I mean, the Star Trek franchise does mind control occasionally and even episodes like Star Trek: The Next Generation’s “The Game” are better than this one! I mean how stupid can Dr. Adams be to lash out in the development stage?! A real villain waits until the populace can be controlled to exert his control. In order for Dr. Adams to make sense, he needs to do something with the Neural Neutralizer like the Emperor did in Star Wars – Episode III: Revenge Of The Sith.

This is, granted, a long way to go around saying that Dr. Tristan Adams makes no sense as a character. What motivates him? What changed to make him into an evil (if stupid) villain? Why should the viewer care what happens to him?

Far more engaging – and that’s saying a lot because it’s not a terribly thrilling one! – a plot is what is going on aboard the Enterprise. Spock and McCoy work to find out what happened to van Gelder and his scenes are all that make this episode bearable. Van Gelder is a victim and while the Captain is known to be heroic and better than your average man, no such prejudice exists in favor of van Gelder. Thus, we are left to assume that a kindly doctor was abused and destroyed by Dr. Adams. That makes him a far more interesting character than either Dr. Adams or short-skirt of the week, Dr. Helen Noel.

Morgan Woodward plays Dr. Simon van Gelder and despite being on his back most of the episode, Woodward is impressive in the role. He runs around with a manic fear and fury in his eyes that is actually quite disturbing to watch. Restrained in SickBay, Woodward thrashes about as van Gelder in a way that makes the viewer feel extremely uncomfortable. Woodward embodies with his physical style of acting all that we fear about losing out mind or our sense of control and he steals every scene he is in in this episode!

Leonard Nimoy gives a decent supporting performance in “Dagger Of The Mind,” though much of that has to do with his ability to play off Woodward. This is the first episode where Spock reveals the Vulcan Mind-meld and while it generally suggests that he would have had a higher ESP rating to have an effect in “Where No Man Has Gone Before,” this is not a huge problem as the nature of the mind-meld remains largely unexplained in the series.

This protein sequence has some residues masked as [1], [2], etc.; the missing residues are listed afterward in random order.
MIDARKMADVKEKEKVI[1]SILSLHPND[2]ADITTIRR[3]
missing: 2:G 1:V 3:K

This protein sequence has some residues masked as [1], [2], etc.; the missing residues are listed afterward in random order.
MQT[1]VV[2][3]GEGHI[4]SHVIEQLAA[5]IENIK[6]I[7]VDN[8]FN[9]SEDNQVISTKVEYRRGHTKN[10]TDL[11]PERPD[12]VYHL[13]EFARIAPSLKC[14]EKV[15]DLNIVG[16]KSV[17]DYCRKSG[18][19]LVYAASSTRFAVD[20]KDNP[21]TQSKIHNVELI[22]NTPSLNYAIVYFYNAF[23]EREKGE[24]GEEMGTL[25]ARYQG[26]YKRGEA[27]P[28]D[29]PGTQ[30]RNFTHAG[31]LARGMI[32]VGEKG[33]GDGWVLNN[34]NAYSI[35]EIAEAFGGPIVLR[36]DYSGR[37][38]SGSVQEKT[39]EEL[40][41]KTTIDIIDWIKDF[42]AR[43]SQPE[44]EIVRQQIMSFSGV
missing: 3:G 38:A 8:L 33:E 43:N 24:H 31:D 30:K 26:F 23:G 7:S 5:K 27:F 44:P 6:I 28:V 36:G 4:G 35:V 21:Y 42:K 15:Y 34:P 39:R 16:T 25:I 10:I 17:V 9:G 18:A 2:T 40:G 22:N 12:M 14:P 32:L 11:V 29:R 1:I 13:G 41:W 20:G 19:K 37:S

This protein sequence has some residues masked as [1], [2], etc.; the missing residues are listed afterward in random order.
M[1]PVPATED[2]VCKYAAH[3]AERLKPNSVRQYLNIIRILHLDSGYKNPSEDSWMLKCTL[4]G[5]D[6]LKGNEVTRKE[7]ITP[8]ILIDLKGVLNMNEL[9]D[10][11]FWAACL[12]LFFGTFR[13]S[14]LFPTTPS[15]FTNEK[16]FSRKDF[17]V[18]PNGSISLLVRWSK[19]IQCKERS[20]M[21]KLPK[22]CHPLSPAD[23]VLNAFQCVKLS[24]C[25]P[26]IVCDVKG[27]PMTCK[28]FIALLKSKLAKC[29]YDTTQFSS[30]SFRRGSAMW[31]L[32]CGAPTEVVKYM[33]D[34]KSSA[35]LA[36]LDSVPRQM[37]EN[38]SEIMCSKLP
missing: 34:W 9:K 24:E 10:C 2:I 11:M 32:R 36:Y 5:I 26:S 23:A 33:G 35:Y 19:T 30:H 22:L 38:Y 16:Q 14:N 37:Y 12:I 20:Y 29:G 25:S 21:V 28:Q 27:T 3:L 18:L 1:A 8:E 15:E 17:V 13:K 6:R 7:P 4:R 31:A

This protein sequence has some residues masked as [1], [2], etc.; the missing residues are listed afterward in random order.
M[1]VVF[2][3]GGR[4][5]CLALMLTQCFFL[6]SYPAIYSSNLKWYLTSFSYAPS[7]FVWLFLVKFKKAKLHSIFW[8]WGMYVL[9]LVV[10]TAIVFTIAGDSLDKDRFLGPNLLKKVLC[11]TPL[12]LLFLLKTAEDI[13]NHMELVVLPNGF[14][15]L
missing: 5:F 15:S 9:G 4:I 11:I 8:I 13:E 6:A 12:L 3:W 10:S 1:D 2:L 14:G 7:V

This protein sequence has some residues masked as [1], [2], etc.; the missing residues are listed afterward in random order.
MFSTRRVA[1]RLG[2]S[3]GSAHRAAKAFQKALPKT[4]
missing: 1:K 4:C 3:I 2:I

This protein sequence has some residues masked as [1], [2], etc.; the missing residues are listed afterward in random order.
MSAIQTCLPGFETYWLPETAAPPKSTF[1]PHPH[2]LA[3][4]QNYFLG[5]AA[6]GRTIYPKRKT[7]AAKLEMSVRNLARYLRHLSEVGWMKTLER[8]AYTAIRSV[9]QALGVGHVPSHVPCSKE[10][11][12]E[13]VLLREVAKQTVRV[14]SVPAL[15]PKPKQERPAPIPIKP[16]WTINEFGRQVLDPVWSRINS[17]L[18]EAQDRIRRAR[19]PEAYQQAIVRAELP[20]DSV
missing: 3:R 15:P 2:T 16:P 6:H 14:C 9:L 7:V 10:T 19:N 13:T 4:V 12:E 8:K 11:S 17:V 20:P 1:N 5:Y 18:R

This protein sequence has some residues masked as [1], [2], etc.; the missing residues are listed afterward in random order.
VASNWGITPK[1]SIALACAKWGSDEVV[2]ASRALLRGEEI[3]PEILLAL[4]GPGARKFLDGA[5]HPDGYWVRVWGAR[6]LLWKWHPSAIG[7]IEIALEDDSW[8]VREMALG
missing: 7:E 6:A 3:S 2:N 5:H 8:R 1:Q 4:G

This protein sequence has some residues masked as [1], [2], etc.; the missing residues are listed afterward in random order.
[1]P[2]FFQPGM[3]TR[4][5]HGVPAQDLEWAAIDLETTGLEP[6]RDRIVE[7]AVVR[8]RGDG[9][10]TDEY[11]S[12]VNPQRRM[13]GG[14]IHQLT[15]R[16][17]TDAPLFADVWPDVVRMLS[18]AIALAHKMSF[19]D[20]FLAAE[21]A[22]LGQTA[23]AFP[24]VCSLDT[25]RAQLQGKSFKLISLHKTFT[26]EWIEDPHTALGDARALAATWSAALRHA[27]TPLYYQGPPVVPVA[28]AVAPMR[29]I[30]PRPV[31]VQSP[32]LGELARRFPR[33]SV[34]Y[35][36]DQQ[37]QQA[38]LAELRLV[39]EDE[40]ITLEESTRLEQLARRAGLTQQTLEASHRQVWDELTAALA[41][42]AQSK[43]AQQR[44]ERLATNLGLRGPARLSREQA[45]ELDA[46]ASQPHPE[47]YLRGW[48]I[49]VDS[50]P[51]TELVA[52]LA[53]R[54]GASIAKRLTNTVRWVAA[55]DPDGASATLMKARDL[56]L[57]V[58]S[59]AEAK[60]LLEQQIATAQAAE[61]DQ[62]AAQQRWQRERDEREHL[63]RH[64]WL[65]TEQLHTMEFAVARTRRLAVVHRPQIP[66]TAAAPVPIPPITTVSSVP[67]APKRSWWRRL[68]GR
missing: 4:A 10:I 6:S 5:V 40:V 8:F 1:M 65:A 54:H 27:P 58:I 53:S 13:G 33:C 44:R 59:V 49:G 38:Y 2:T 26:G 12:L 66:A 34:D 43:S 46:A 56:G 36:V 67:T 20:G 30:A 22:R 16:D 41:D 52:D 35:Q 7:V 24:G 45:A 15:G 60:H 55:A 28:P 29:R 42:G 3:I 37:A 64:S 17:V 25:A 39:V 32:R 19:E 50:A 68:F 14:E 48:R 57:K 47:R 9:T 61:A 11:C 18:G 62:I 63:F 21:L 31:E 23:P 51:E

Unfortunately, though, “Dagger Of The Mind” is one of the episodes that clearly establishes the stereotype of William Shatner’s hammy overacting. Sure, Kirk is in a situation where there are heightened emotions, manipulations and perhaps a call for overacting, but Shatner really goes for it in this one. The problem is when the effect ought to be devastating and troubling, it’s painful to watch because it just looks too silly.

The story deserved better. But then again, it deserved a more solid story as well. “Dagger Of The Mind” does not have a bad premise, but to pull it off, it needed to be better-conceived than it is, most notably with the villain. Dr. Adams has the potential to be a big villain; he is doing something that it truly evil and disturbing. The problem is, the episode has a microcosm, one small planet with prisoners that no one really cares about (including the audience). If he had been out to conquer the galaxy with the Neural Neutralizer, that would have been one thing, he just wants to own his little rock.

Ultimately, the episode does not think big enough and it is far too concerned with the mechanics as opposed to consistency, character or performance. As a result, it falls . . . hard.

[Knowing that VHS is essentially a dead medium, it's worth looking into Star Trek - The Complete First Season" on DVD, which is also a better economical choice than buying the VHS. Read my review of the premiere season by clicking here!


For other Star Trek episode reviews, please check out my index page!

© 2010, 2007 W.L. Swarts. May not be reprinted without permission.